I remember being so excited when I won the Cloud paintbrush. I spent far too many hours playing games on that site trying to collect or trade rare items.

5. Piczo and Faceparty

Unfortunately Piczo was closed down in 2012 so there's no way I can try and recover my account/poorly designed website. Rest assured it was just a shine to My Chemical Romance. I really latched onto that band for 2 years...


Faceparty was a bit of a weird one and more of a dating site, although it looks a lot sleazier now than I remember. I do know that me and my friends felt a bit 'grown up' joining the site and I think we all lied about our ages on there too. I know one of my friends used to chat to someone who was two year above us at school which was SCANDALOUS, but I don't remember using it that often.

From there we all moved onto Facebook, which seemed really boring and bland in comparison to Myspace, but that's where everyone was migrating to and we just followed. And poked everyone for a good year.

It's been a bit weird visiting websites I haven't visited in years and really frustrating trying to remember passwords from more than 10 years ago (gulp!). It doesn't help that the hotmail address that all of these accounts are linked to has been deleted by Microsoft. It's made me think of the sites we used to visit for funny videos and games before we had YouTube and CandyCrush, but that's a whole other post.

Did you ever log on to any of these sites and do you have any embarrassing Live Journal posts to share? Please do!

Friday, 6 January 2017

Why it’s so dangerous for bloggers to promote alternative medicine


Scrolling through my Twitter and Instagram feeds I’ll often see that little hashtag #ad or #sp sprinkled across the accounts of various bloggers or ‘influencers’ that I follow on social media. I have no issues with sponsored content in itself - I fully understand the power of influencer marketing and I’ve definitely bought a product just because I’ve seen a tweet/read a blog post about it or seen a great collab. Plus, bloggers have got bills to pay too.

Sometimes I might see a sponsored post from a blogger that I don’t necessarily agree with or buy in to. Maybe it’s with a gambling company, a brand with a bad reputation or just a cut and paste campaign where 10 bloggers all have the same content. I might not agree with it, but not much harm can come from it. Maybe a reader buys a £20 product that isn’t actually that great. No big deal. I once bought a makeup brush because a beauty blogger recommended it, but it turned out that it was actually a bit shit and shed everywhere. It obviously didn’t have a big impact on my life. I just moved on and bought a better brush. No big deal.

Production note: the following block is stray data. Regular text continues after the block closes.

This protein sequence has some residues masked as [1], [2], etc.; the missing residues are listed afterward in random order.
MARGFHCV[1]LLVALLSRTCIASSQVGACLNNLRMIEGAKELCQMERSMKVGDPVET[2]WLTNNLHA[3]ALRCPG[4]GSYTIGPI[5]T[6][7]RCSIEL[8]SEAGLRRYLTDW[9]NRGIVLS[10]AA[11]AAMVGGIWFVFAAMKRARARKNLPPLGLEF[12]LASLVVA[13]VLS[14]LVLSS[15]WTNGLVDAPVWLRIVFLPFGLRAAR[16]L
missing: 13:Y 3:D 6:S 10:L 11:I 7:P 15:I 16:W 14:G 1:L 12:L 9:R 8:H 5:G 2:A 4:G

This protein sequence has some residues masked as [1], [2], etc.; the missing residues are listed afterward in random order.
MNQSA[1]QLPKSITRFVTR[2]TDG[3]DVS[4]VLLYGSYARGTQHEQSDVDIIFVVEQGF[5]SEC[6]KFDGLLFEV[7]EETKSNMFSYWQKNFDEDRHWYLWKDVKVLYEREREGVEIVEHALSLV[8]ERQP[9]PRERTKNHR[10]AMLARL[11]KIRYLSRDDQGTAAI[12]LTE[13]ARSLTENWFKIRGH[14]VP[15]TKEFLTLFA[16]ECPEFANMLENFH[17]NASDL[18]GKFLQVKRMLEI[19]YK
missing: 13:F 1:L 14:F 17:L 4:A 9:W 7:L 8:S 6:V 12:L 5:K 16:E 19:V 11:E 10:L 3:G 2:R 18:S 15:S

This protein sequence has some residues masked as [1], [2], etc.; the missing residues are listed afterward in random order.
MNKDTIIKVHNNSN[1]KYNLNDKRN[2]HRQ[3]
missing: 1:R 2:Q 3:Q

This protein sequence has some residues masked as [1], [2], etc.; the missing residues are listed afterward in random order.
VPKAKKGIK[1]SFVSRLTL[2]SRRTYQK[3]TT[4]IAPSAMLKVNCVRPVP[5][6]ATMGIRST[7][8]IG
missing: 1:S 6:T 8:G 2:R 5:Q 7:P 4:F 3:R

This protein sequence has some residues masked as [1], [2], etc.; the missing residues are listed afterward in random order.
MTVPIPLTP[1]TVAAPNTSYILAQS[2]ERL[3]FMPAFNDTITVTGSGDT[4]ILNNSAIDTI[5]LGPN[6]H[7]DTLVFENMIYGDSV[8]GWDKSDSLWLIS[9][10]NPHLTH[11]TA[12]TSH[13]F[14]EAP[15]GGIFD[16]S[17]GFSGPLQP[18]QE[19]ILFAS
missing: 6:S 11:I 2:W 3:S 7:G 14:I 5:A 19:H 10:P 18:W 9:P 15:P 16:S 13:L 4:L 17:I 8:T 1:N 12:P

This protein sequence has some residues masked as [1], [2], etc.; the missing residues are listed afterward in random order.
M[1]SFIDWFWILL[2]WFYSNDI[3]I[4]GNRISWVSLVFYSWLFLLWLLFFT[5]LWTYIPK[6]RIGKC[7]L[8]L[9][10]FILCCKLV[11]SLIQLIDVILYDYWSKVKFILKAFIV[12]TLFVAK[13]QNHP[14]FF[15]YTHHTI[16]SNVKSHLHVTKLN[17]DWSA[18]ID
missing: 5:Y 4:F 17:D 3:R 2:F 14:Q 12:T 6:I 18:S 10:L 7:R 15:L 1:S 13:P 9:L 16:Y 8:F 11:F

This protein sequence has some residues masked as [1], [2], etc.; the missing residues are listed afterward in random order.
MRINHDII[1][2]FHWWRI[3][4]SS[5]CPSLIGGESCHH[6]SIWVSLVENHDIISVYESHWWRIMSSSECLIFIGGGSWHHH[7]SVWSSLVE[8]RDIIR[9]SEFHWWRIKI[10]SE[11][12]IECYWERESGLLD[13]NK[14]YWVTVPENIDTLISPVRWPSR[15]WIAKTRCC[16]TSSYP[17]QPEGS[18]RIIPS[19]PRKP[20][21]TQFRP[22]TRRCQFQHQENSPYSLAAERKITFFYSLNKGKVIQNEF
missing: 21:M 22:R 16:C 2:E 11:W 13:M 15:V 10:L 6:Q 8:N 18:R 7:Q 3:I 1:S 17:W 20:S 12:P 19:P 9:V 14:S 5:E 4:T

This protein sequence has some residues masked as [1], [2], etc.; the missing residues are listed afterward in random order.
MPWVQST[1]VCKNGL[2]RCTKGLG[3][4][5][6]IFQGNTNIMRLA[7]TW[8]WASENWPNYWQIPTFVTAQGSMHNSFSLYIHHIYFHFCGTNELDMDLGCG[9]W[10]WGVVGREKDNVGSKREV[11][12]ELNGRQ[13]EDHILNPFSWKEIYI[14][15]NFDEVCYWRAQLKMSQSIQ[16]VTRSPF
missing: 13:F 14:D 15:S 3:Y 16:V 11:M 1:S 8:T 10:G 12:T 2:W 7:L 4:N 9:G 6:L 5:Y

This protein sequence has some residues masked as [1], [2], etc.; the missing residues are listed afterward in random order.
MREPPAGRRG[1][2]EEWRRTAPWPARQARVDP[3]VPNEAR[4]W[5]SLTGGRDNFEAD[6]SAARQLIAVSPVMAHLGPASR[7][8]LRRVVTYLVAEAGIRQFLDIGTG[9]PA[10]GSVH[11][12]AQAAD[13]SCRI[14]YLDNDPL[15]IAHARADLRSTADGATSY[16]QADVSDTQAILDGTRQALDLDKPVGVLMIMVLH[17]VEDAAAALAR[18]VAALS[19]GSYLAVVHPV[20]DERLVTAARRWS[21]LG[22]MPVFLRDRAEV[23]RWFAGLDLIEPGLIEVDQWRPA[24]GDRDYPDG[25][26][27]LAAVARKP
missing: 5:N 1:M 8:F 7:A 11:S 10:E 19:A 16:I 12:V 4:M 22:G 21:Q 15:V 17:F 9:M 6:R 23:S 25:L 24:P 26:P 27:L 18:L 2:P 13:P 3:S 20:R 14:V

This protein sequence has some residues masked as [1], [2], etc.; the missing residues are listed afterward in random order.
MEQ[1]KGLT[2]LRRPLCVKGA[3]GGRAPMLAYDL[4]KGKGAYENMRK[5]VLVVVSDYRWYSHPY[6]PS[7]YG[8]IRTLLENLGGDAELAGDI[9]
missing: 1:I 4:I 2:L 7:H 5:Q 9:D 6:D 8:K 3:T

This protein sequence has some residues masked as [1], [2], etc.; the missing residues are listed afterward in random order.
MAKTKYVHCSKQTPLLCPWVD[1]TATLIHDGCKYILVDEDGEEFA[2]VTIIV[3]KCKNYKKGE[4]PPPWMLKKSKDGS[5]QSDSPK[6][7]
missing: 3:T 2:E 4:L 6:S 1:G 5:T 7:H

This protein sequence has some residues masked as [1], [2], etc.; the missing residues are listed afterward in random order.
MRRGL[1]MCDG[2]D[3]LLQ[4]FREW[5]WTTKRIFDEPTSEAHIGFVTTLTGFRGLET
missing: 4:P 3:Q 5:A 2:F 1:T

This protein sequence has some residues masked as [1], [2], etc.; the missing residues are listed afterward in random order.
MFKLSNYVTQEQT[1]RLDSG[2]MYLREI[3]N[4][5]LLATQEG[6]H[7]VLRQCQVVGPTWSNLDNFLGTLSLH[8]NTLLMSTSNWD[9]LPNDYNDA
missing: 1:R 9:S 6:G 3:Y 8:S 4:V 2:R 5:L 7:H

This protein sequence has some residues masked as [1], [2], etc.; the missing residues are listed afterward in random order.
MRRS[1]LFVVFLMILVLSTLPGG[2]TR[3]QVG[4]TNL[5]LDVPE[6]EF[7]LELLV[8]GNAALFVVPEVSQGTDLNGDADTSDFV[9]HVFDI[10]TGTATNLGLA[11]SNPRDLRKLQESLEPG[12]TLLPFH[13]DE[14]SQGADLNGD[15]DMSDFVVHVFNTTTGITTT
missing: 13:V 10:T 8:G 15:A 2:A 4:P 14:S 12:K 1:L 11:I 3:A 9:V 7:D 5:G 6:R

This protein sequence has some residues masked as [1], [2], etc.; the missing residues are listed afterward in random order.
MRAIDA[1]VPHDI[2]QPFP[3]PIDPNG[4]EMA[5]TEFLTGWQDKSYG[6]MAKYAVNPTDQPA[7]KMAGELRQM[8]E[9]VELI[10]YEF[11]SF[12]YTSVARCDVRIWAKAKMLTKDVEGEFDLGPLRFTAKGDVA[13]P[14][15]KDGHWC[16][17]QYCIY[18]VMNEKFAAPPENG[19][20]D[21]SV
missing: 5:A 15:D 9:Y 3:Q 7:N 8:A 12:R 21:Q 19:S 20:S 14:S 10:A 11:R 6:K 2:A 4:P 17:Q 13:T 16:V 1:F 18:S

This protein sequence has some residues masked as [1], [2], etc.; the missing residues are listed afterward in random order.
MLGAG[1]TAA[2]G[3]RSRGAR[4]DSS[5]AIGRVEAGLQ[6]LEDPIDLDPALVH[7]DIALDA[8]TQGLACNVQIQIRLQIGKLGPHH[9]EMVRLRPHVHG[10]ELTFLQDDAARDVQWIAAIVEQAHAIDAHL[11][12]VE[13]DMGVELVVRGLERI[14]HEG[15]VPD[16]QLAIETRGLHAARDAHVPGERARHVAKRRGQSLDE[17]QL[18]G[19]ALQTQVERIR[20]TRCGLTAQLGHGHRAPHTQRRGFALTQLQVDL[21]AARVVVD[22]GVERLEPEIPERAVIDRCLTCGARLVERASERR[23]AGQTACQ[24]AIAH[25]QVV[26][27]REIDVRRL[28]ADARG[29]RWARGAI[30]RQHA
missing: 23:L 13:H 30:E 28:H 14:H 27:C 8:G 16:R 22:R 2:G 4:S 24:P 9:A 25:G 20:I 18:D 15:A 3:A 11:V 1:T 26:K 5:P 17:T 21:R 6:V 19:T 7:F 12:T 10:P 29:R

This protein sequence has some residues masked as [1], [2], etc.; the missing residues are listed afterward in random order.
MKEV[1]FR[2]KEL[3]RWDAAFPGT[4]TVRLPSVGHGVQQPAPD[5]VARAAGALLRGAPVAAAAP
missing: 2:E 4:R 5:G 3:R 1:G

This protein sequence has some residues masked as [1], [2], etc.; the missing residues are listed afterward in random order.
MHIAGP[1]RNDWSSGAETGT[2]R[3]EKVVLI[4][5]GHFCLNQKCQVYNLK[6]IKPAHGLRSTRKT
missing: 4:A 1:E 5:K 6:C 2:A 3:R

What I do take issue with, however, is when bloggers start to promote companies that are masquerading in the cover of the ‘wellness’ movement, but are dishing out medical or dietary advice with no qualifications or scientific backing. And they’re getting paid for it.


The problem with the clean eating and 'wellness' trend


It all seems to have grown from the whole #cleaneating movement. Over the past few years it seemed like everyone and their mum were peddling recipes from the likes of Deliciously Ella or the Hemsley and Hemsley sisters and cutting out sugar, or gluten, or anything ‘processed’ (you should see the process cashews go through just for us to be able to eat them…) for no other reason than some pretty skinny white girl(s) said it would make them ‘feel better’. And how on earth do you measure that?

I’m all for cutting back on the lattes and pizzas and throwing in more fruit and vegetables into our diets, but the clean eating trend is just so constrictive, judgemental and fucking smug. Fruit and vegetables are ‘clean and pure’, and anything else by default is ‘dirty, disgusting’ and ‘ew, how could you put that into your body?’. I just want a bloody Domino’s pizza now and again, ok, and that’s FINE. I also like avocado and poached egg on wholemeal bread. It’s called balance.